Friday, April 29

Top Five Romances

On today of all days, the wedding of Prince William (British royal family) and Kate Middleton, I'm thinking about looove. So what're the top five romances in novels?

Here's what I think:

1) Elizabeth and Darcy in Pride and Prejudice by Jane Austen. It just has to be, really - they're one of the most famous couples ever. But it's not Colin Firth striding out of ponds that's made this story so hot, it's the masterful writer behind it. This is a classic example of 'the course of true love never did run smooth', and Pride and Prejudice set a whole new precedent and sparked numerous romantic novels, plays and films where the protagonists begin by disliking each other.

2) Dona and Jean-Benoit Aubéry in Frenchman's Creek by Daphne du Maurier. Although Rebecca is du Maurier's most famous novel, Frenchman's Creek will always be my favourite. The snatched romance between a Lady and a French pirate is one that is often overlooked in lists such as this one. It's a really beautiful novel, and I owe it thanks on a personal level for inspiring my latest story The House of Make Believe.

3) John Ridd and Lorna Doone in Lorna Doone by R.D. Blackmore. If this isn't a classic love story, I don't know what is. John and Lorna, first separated by their warring families, then by the rigid class system, get caught up in the wars, feuds and battles that give this book such a kick. I love it especially for its host of baddies, the violent outlaws the Doones, contrasted with the simple goodness of the Ridds, farming folk. The characters are vibrant, the action is quick. I love it to pieces.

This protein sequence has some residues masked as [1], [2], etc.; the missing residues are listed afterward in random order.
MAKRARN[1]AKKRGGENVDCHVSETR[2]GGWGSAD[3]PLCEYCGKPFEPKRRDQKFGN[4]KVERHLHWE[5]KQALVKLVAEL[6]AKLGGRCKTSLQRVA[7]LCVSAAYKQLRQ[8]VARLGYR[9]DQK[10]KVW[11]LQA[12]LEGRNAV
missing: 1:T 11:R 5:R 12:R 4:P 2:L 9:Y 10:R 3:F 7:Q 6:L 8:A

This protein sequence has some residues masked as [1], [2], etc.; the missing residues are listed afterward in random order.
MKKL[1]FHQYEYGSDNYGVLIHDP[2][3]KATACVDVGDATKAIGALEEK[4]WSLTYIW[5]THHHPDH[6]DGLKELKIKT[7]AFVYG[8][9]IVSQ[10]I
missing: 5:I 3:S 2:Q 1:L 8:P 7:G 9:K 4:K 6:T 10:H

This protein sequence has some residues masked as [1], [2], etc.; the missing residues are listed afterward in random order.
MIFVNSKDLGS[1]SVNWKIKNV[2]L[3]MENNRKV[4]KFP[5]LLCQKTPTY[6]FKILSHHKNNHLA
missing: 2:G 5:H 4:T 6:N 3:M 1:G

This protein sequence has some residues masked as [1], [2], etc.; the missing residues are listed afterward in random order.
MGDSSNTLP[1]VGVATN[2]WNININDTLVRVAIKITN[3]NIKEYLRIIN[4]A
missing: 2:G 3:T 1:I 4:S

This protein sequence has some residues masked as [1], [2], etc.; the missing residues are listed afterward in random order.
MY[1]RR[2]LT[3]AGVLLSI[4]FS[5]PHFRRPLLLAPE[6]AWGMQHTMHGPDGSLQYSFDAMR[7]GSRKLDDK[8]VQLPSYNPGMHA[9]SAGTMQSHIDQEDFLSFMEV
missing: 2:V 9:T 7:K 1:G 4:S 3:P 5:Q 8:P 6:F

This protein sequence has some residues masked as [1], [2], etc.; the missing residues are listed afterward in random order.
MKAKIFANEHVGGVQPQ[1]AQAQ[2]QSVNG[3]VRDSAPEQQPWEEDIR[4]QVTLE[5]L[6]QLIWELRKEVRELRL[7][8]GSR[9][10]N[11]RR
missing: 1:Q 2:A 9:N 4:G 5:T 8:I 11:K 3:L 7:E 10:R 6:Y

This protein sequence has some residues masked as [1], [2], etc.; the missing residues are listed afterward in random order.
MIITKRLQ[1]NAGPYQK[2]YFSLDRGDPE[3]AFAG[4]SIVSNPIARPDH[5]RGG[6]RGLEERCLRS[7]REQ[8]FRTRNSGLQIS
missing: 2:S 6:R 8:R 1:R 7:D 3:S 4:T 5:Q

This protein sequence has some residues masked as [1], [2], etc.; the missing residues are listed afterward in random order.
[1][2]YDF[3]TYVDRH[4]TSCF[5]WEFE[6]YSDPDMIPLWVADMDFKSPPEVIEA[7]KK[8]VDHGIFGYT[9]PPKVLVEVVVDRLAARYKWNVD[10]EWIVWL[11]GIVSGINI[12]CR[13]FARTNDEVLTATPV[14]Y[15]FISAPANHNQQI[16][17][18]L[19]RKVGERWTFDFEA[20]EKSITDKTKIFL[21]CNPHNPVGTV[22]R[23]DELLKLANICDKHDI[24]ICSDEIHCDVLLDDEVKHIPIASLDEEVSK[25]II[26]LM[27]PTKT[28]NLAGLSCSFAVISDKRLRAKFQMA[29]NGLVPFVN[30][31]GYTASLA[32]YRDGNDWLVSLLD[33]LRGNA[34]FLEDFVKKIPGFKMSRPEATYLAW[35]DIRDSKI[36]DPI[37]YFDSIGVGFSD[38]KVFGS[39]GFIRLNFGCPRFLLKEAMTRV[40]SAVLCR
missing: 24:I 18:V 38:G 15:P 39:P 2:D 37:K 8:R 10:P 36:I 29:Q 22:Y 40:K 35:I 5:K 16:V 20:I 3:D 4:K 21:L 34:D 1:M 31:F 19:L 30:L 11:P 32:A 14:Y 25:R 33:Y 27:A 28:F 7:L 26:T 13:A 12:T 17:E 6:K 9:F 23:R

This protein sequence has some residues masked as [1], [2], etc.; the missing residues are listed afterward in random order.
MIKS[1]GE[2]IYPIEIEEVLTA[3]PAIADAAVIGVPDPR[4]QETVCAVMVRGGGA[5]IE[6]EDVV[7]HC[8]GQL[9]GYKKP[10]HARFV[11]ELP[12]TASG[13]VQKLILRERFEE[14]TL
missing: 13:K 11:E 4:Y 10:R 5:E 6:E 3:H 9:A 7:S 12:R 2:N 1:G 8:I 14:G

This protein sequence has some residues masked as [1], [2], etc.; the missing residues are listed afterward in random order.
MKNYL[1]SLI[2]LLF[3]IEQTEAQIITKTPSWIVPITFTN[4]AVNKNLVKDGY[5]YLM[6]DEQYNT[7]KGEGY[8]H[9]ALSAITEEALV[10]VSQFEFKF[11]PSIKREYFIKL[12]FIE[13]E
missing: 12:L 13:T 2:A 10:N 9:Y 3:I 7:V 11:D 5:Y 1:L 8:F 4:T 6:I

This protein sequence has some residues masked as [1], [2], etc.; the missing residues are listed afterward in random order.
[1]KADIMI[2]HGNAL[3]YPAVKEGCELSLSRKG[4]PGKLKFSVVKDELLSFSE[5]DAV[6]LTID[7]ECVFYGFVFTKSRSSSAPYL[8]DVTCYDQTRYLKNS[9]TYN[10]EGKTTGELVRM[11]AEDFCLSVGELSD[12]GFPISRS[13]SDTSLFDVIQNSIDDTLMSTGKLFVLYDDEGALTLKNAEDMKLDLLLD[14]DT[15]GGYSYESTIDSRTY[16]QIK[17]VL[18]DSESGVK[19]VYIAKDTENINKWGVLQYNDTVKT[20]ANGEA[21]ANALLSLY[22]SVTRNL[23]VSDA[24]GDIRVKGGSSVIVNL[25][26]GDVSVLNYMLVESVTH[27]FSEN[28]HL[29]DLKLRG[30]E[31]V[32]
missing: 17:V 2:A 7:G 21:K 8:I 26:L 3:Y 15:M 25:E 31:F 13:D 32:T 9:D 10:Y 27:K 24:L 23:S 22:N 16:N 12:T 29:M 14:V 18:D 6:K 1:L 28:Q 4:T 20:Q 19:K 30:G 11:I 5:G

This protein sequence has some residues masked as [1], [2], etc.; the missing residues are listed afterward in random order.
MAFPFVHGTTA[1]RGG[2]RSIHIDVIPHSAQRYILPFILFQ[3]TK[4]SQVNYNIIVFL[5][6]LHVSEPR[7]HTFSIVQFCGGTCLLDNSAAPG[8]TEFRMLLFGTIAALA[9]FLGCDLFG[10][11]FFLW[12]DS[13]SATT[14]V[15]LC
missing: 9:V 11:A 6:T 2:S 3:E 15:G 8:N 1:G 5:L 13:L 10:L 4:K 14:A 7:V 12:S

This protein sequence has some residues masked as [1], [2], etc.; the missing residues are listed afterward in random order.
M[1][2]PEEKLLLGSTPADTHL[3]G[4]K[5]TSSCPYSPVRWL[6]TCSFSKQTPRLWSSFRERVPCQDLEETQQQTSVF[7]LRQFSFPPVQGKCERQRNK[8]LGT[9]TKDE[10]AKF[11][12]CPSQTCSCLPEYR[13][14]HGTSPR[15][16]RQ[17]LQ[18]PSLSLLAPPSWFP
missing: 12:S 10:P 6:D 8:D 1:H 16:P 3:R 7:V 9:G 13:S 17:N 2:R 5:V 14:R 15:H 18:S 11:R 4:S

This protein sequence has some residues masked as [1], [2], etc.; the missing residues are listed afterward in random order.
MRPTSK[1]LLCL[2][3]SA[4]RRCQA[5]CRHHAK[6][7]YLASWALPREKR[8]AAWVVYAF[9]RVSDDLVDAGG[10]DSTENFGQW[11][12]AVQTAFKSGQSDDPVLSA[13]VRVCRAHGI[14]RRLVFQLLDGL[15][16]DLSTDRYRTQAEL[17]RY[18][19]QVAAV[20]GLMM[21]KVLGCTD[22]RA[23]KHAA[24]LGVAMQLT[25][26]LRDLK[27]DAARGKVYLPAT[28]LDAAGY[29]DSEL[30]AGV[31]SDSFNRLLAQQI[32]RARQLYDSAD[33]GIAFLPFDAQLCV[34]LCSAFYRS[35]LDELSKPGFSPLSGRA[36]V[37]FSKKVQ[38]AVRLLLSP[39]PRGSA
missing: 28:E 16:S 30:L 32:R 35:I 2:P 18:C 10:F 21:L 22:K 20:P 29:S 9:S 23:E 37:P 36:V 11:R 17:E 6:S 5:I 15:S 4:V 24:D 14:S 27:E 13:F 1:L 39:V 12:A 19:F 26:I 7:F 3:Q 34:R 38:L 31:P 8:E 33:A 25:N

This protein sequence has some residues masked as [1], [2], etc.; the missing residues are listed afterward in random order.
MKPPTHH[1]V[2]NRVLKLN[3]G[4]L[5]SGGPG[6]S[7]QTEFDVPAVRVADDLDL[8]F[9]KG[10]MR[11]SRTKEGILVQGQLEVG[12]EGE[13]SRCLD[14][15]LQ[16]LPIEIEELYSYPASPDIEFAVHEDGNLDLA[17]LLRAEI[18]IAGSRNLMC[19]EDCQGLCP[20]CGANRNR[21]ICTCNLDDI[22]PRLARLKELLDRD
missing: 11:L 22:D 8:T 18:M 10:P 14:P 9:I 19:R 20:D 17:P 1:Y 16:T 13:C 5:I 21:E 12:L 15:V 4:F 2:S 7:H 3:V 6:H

4) Jane and Mr Rochester in Jane Eyre by Charlotte Brontë. This is one of the first novels of its kind because it covers so many genres: romance, moral, mystery, gothic, supernatural... Jane Eyre also boasts a strong heroine and a less-than-perfect hero. In times when everyone's drooling over impeccably behaved vampires, it's more than a little refreshing.

5) Heathcliff and Catherine Earnshaw, and Cathy Linton and Hareton Earnshaw in Wuthering Heights by Emily Brontë. I love this novel for many reasons - the gothic feel, the tragic story of Heathcliff and Catherine's love - but what I like best about it is the way it stretches over the generations. Brontë could easily have ended it with Catherine's death, or even before that, but she chose instead to show us all how consequences pile up and effect the next generation. Apart from all this, it's a lovely romance and gets extra points because it's not only one love story but two!

Don't agree with me? Think I missed something important? Give me a yell, or even better, have a go at this on your own blog to remember the day of the royal wedding!

Good luck William and Kate!
~West x
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